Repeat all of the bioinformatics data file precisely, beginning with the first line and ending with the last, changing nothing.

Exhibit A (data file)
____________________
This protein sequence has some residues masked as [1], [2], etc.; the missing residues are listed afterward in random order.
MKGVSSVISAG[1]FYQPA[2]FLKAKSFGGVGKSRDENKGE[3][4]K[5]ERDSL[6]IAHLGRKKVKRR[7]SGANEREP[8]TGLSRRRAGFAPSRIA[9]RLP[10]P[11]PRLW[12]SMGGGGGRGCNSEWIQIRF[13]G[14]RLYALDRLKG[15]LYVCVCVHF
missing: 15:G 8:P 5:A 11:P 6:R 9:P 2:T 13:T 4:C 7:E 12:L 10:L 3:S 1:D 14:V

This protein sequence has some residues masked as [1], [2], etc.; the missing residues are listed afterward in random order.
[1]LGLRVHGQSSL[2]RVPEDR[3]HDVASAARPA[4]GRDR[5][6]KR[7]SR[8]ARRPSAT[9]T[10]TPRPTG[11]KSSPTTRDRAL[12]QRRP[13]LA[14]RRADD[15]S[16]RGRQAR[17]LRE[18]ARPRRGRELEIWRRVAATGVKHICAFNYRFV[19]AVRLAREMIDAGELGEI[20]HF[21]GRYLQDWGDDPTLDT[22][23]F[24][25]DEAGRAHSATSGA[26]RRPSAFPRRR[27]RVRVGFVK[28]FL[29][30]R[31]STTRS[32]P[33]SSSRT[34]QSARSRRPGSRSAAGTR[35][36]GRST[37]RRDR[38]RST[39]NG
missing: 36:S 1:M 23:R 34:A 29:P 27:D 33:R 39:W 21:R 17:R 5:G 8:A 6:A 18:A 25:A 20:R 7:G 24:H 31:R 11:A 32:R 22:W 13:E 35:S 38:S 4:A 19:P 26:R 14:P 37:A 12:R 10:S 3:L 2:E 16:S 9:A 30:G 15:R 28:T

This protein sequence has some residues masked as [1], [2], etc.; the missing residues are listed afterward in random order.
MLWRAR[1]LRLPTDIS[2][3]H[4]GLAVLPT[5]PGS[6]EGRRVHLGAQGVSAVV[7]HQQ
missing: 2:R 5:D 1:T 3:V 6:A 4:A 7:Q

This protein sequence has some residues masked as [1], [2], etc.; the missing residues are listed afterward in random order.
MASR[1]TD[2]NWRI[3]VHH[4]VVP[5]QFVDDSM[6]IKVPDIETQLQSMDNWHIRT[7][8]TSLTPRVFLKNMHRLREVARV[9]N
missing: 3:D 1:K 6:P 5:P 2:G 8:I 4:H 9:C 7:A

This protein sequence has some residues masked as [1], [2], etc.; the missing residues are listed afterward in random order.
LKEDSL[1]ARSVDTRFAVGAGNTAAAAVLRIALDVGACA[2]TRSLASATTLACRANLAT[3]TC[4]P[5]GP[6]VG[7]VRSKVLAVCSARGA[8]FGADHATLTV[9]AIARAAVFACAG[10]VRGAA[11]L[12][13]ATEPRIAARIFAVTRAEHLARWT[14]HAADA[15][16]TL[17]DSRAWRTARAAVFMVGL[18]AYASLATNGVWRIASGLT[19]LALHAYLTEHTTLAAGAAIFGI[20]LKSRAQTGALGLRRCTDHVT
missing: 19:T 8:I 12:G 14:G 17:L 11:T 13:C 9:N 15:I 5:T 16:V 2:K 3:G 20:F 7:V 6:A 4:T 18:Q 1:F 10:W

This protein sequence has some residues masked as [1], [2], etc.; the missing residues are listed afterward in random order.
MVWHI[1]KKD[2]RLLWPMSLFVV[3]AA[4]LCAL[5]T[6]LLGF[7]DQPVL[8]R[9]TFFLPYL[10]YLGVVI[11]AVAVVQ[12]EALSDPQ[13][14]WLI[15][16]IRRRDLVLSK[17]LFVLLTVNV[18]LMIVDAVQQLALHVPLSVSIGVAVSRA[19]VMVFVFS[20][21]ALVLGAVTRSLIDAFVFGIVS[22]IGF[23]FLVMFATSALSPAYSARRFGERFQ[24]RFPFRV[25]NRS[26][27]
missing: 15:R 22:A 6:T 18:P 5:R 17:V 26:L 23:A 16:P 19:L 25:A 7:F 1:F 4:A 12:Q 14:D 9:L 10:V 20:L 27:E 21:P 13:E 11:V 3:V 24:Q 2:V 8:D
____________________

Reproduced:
This protein sequence has some residues masked as [1], [2], etc.; the missing residues are listed afterward in random order.
MKGVSSVISAG[1]FYQPA[2]FLKAKSFGGVGKSRDENKGE[3][4]K[5]ERDSL[6]IAHLGRKKVKRR[7]SGANEREP[8]TGLSRRRAGFAPSRIA[9]RLP[10]P[11]PRLW[12]SMGGGGGRGCNSEWIQIRF[13]G[14]RLYALDRLKG[15]LYVCVCVHF
missing: 15:G 8:P 5:A 11:P 6:R 9:P 2:T 13:T 4:C 7:E 12:L 10:L 3:S 1:D 14:V

This protein sequence has some residues masked as [1], [2], etc.; the missing residues are listed afterward in random order.
[1]LGLRVHGQSSL[2]RVPEDR[3]HDVASAARPA[4]GRDR[5][6]KR[7]SR[8]ARRPSAT[9]T[10]TPRPTG[11]KSSPTTRDRAL[12]QRRP[13]LA[14]RRADD[15]S[16]RGRQAR[17]LRE[18]ARPRRGRELEIWRRVAATGVKHICAFNYRFV[19]AVRLAREMIDAGELGEI[20]HF[21]GRYLQDWGDDPTLDT[22][23]F[24][25]DEAGRAHSATSGA[26]RRPSAFPRRR[27]RVRVGFVK[28]FL[29][30]R[31]STTRS[32]P[33]SSSRT[34]QSARSRRPGSRSAAGTR[35][36]GRST[37]RRDR[38]RST[39]NG
missing: 36:S 1:M 23:R 34:A 29:P 27:D 33:R 39:W 21:R 17:R 5:G 8:A 6:A 18:A 25:A 20:R 7:G 24:H 31:R 11:A 32:R 22:W 13:E 35:S 38:S 4:A 19:P 26:R 14:P 37:A 12:R 10:S 3:L 2:E 16:S 9:A 30:G 15:R 28:T

This protein sequence has some residues masked as [1], [2], etc.; the missing residues are listed afterward in random order.
MLWRAR[1]LRLPTDIS[2][3]H[4]GLAVLPT[5]PGS[6]EGRRVHLGAQGVSAVV[7]HQQ
missing: 2:R 5:D 1:T 3:V 6:A 4:A 7:Q

This protein sequence has some residues masked as [1], [2], etc.; the missing residues are listed afterward in random order.
MASR[1]TD[2]NWRI[3]VHH[4]VVP[5]QFVDDSM[6]IKVPDIETQLQSMDNWHIRT[7][8]TSLTPRVFLKNMHRLREVARV[9]N
missing: 3:D 1:K 6:P 5:P 2:G 8:I 4:H 9:C 7:A

This protein sequence has some residues masked as [1], [2], etc.; the missing residues are listed afterward in random order.
LKEDSL[1]ARSVDTRFAVGAGNTAAAAVLRIALDVGACA[2]TRSLASATTLACRANLAT[3]TC[4]P[5]GP[6]VG[7]VRSKVLAVCSARGA[8]FGADHATLTV[9]AIARAAVFACAG[10]VRGAA[11]L[12][13]ATEPRIAARIFAVTRAEHLARWT[14]HAADA[15][16]TL[17]DSRAWRTARAAVFMVGL[18]AYASLATNGVWRIASGLT[19]LALHAYLTEHTTLAAGAAIFGI[20]LKSRAQTGALGLRRCTDHVT
missing: 19:T 8:I 12:G 14:G 17:L 11:T 13:C 9:N 15:I 5:T 16:V 2:K 3:G 20:F 7:V 6:A 4:T 18:Q 1:F 10:W

This protein sequence has some residues masked as [1], [2], etc.; the missing residues are listed afterward in random order.
MVWHI[1]KKD[2]RLLWPMSLFVV[3]AA[4]LCAL[5]T[6]LLGF[7]DQPVL[8]R[9]TFFLPYL[10]YLGVVI[11]AVAVVQ[12]EALSDPQ[13][14]WLI[15][16]IRRRDLVLSK[17]LFVLLTVNV[18]LMIVDAVQQLALHVPLSVSIGVAVSRA[19]VMVFVFS[20][21]ALVLGAVTRSLIDAFVFGIVS[22]IGF[23]FLVMFATSALSPAYSARRFGERFQ[24]RFPFRV[25]NRS[26][27]
missing: 15:R 22:A 6:T 18:P 5:R 17:V 26:L 23:A 16:P 19:L 25:A 7:F 1:F 4:A 12:Q 14:D 9:L 10:V 20:L 27:E 21:P 13:E 11:V 3:V 24:Q 2:V 8:D